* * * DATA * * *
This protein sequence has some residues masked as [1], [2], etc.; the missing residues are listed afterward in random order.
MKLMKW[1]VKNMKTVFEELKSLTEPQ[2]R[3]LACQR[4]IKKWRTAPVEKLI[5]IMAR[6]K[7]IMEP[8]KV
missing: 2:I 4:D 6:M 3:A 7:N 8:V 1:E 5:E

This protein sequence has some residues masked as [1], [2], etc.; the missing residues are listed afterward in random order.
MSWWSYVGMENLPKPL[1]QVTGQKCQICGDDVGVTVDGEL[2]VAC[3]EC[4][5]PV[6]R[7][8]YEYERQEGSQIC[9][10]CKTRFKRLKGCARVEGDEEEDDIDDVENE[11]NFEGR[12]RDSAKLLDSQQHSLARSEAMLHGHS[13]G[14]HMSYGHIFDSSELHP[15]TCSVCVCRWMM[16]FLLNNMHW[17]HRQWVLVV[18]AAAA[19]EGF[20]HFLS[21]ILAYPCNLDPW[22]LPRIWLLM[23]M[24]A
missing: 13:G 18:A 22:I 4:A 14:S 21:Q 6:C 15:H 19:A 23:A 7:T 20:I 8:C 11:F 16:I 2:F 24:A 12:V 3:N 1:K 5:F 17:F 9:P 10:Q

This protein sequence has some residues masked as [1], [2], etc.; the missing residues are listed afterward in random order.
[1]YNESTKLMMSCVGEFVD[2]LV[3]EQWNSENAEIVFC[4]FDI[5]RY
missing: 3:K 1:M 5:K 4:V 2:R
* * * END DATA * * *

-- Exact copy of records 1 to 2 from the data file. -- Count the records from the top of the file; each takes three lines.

This protein sequence has some residues masked as [1], [2], etc.; the missing residues are listed afterward in random order.
MKLMKW[1]VKNMKTVFEELKSLTEPQ[2]R[3]LACQR[4]IKKWRTAPVEKLI[5]IMAR[6]K[7]IMEP[8]KV
missing: 2:I 4:D 6:M 3:A 7:N 8:V 1:E 5:E

This protein sequence has some residues masked as [1], [2], etc.; the missing residues are listed afterward in random order.
MSWWSYVGMENLPKPL[1]QVTGQKCQICGDDVGVTVDGEL[2]VAC[3]EC[4][5]PV[6]R[7][8]YEYERQEGSQIC[9][10]CKTRFKRLKGCARVEGDEEEDDIDDVENE[11]NFEGR[12]RDSAKLLDSQQHSLARSEAMLHGHS[13]G[14]HMSYGHIFDSSELHP[15]TCSVCVCRWMM[16]FLLNNMHW[17]HRQWVLVV[18]AAAA[19]EGF[20]HFLS[21]ILAYPCNLDPW[22]LPRIWLLM[23]M[24]A
missing: 13:G 18:A 22:I 4:A 14:S 21:Q 6:C 15:H 19:A 23:A 7:T 20:I 8:C 11:F 16:I 2:F 24:A 12:V 3:N 1:K 5:F 17:F 9:P 10:Q